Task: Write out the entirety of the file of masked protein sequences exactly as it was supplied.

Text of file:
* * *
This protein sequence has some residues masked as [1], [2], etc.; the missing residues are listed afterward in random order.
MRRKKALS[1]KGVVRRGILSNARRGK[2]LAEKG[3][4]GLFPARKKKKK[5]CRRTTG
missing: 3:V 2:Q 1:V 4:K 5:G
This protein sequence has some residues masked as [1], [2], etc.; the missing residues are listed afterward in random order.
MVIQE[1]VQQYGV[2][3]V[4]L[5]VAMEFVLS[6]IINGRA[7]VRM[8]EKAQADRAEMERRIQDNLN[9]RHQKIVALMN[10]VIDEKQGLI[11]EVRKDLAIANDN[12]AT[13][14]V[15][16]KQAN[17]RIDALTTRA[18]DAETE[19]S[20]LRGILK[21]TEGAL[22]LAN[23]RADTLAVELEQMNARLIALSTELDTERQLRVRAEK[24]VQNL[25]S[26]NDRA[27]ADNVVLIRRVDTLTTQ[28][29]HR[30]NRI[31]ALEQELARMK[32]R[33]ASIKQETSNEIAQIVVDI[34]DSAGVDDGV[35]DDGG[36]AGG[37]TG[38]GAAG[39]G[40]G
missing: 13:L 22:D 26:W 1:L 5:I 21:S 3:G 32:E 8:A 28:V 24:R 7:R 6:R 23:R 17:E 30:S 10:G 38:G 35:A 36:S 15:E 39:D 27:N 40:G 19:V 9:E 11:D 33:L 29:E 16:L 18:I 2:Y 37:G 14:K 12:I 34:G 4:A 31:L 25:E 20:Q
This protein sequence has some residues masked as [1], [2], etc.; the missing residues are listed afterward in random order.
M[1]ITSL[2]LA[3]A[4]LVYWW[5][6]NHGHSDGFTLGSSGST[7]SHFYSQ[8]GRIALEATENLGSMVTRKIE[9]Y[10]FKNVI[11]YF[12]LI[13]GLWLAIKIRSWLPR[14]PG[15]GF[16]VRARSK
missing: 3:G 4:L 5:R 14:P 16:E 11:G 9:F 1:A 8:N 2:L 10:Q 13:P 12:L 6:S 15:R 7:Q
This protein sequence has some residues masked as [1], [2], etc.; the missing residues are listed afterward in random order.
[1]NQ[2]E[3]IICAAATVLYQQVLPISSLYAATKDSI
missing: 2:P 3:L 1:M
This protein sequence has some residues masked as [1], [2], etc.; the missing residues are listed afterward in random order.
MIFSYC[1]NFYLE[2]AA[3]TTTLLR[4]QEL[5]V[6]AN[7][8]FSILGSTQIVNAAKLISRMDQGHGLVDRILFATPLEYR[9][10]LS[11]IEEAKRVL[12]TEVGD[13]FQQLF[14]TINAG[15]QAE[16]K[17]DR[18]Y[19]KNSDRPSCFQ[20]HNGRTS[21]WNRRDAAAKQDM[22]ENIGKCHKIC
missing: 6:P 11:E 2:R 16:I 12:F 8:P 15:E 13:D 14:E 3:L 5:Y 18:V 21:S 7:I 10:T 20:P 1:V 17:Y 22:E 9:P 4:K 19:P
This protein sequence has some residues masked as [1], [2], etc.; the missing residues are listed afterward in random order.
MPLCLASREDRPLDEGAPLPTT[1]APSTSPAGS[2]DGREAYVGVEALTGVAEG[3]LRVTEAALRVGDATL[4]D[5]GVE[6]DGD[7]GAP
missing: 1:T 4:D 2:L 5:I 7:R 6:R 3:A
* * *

This protein sequence has some residues masked as [1], [2], etc.; the missing residues are listed afterward in random order.
MRRKKALS[1]KGVVRRGILSNARRGK[2]LAEKG[3][4]GLFPARKKKKK[5]CRRTTG
missing: 3:V 2:Q 1:V 4:K 5:G
This protein sequence has some residues masked as [1], [2], etc.; the missing residues are listed afterward in random order.
MVIQE[1]VQQYGV[2][3]V[4]L[5]VAMEFVLS[6]IINGRA[7]VRM[8]EKAQADRAEMERRIQDNLN[9]RHQKIVALMN[10]VIDEKQGLI[11]EVRKDLAIANDN[12]AT[13][14]V[15][16]KQAN[17]RIDALTTRA[18]DAETE[19]S[20]LRGILK[21]TEGAL[22]LAN[23]RADTLAVELEQMNARLIALSTELDTERQLRVRAEK[24]VQNL[25]S[26]NDRA[27]ADNVVLIRRVDTLTTQ[28][29]HR[30]NRI[31]ALEQELARMK[32]R[33]ASIKQETSNEIAQIVVDI[34]DSAGVDDGV[35]DDGG[36]AGG[37]TG[38]GAAG[39]G[40]G
missing: 13:L 22:D 26:W 1:L 5:I 21:S 3:G 32:E 8:A 28:V 24:R 7:R 6:R 23:R 17:E 30:S 10:G 38:G 35:A 36:S 15:E 39:D 27:N 40:G 19:V 9:E 11:D 33:L 29:E 16:L 18:I 2:Y 37:G 14:K 12:I 34:G 4:A 31:L 25:E 20:Q
This protein sequence has some residues masked as [1], [2], etc.; the missing residues are listed afterward in random order.
M[1]ITSL[2]LA[3]A[4]LVYWW[5][6]NHGHSDGFTLGSSGST[7]SHFYSQ[8]GRIALEATENLGSMVTRKIE[9]Y[10]FKNVI[11]YF[12]LI[13]GLWLAIKIRSWLPR[14]PG[15]GF[16]VRARSK
missing: 3:G 4:L 5:R 14:P 16:E 11:G 9:F 1:A 8:N 2:L 10:Q 13:P 12:L 6:S 15:R 7:Q
This protein sequence has some residues masked as [1], [2], etc.; the missing residues are listed afterward in random order.
[1]NQ[2]E[3]IICAAATVLYQQVLPISSLYAATKDSI
missing: 2:P 3:L 1:M
This protein sequence has some residues masked as [1], [2], etc.; the missing residues are listed afterward in random order.
MIFSYC[1]NFYLE[2]AA[3]TTTLLR[4]QEL[5]V[6]AN[7][8]FSILGSTQIVNAAKLISRMDQGHGLVDRILFATPLEYR[9][10]LS[11]IEEAKRVL[12]TEVGD[13]FQQLF[14]TINAG[15]QAE[16]K[17]DR[18]Y[19]KNSDRPSCFQ[20]HNGRTS[21]WNRRDAAAKQDM[22]ENIGKCHKIC
missing: 6:P 11:E 2:R 16:I 12:F 8:P 15:E 13:D 14:E 3:L 5:Y 18:V 21:S 7:I 10:T 20:P 1:V 17:Y 22:E 9:P 4:K 19:P
This protein sequence has some residues masked as [1], [2], etc.; the missing residues are listed afterward in random order.
MPLCLASREDRPLDEGAPLPTT[1]APSTSPAGS[2]DGREAYVGVEALTGVAEG[3]LRVTEAALRVGDATL[4]D[5]GVE[6]DGD[7]GAP
missing: 1:T 4:D 2:L 5:I 7:R 6:R 3:A